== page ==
By Darwin Friend, policy analyst
Prudence with taxpayers’ money should always be at the forefront of decision making by officials in local authorities. Yet this is often not the case. From six-figure pay packets for staff to millions lost on council owned energy companies, the wastage of public money is endless. After an investigation by the TaxPayers’ Alliance published in The Times, it’s clear this also extends to council commercial property.
Our investigation revealed that local authorities across the UK had commercial property empires worth £6.4 billion in 2020-21. This is more than the development costs of the UK's new aircraft carriers, HMS Queen Elizabeth and HMS Prince of Wales which came in at £6.2 billion. Spelthorne council stood out from the pack, having the most valuable portfolio at £959 million, despite their spending budget from central government and council tax being £10.9 million - almost 88 times smaller. The council was not alone in this regard, with a further 23 local authorities having larger portfolios than spending budgets.
The data also suggested there was a regional element at play, as we can see from Chart 1. Five of the top 10 largest commercial property portfolios were in London and the South East including: Spelthorne; Woking; Southwark; East Hampshire, and Sutton. Put together these councils own commercial property worth more than £1.8 billion - more than the £1.6 billion in additional funding given to all councils to help them get through covid in April 2020.
The chart also demonstrates that small as well as large councils have significant commercial property portfolios. Oxford, a relatively medium-sized local authority, has one of the largest portfolios despite having a net revenue budget of £44 million in 2019-20. This compares to £628 million for Manchester. Council revenues clearly aren't impacting their spending patterns.
Chart 1: top 10 local authorities with the highest value portfolios, 2020-21
When we analyse portfolio values between regions it confirms the South East as the biggest spender on commercial property by a sizable margin. Chart 2 shows close on £3 billion in commercial property is held in the South East alone - more than £220,000 for each investment. This compares to a mere £52 million in the North East, with the average price of a property in, for example, Northumberland council being £71,261.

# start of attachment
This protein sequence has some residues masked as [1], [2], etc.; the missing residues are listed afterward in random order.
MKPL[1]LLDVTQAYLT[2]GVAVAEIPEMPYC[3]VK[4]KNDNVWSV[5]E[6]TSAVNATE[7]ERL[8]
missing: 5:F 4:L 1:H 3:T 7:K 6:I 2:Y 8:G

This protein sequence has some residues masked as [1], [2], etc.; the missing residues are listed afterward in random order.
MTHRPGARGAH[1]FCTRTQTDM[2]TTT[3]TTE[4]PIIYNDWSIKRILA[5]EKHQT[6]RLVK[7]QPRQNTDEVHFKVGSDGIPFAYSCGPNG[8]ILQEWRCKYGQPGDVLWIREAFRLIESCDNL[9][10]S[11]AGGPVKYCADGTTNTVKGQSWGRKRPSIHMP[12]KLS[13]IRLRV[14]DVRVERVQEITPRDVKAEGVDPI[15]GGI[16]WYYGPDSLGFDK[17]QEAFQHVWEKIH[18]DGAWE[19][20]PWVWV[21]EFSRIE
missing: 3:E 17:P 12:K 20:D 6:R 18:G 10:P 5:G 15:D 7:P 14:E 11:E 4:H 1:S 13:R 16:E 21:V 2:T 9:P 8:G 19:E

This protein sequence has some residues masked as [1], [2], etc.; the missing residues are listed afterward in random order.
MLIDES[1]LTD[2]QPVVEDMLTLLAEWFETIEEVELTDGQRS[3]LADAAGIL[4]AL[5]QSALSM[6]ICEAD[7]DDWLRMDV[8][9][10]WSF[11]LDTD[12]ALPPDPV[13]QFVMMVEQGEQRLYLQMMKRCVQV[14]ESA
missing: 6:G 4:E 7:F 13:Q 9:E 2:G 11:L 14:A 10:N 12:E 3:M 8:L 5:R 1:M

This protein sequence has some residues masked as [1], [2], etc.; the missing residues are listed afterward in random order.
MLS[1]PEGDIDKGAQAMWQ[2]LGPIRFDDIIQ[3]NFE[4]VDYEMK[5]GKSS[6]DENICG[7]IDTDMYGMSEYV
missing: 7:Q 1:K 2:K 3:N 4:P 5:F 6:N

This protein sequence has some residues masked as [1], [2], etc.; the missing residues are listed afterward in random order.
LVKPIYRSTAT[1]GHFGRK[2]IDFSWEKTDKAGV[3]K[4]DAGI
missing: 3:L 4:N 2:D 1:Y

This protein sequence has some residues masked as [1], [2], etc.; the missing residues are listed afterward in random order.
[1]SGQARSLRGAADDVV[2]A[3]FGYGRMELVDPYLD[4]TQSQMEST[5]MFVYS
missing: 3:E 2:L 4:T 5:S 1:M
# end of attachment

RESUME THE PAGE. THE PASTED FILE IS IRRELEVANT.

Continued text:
Clearly the disparities are huge. Some of it may be due to property prices more broadly. The South East has the second highest property prices in the UK, while the North East has the lowest. In London, where the prices are highest, a number of councils refused to respond to our request for information - so these could be higher still. Nonetheless, the disparity between the amount of commercial property owned in the North East compared to the South East goes well beyond the property price difference. Property costs 2.5 times more in the South East, while council commercial property is 51 times more valuable than the North East.
Chart 2: total portfolio values by region, 2020-21
What about the money that these portfolios are supposed to bring in? When it comes to yields, there’s a mixed picture. East Staffordshire council had a portfolio worth £9.3 million, providing a yield of only 3.84 per cent - the lowest in the UK. South Holland council did well to receive a yield of 12 per cent on its commercial property, despite this being lower than the 15 per cent it had forecast it to make. There are cases, however, such as Amber Valley which had a yield of almost 147 per cent on its portfolio valued at over £1.5 million. Clearly some authorities are better at managing their investments than others.
Part of Amber Valley’s success was in the type of property it invested in. One of its properties included 10 industrial units which achieved a yield of over 200 per cent, with another industrial unit producing a yield of 29 per cent for the council. While the size of yields may differ, there is clearly a trend that industrial units typically provide a larger yield than forecast. Aberdeen, another council with significant industrial unit investments, saw yields of over 10 per cent for each unit.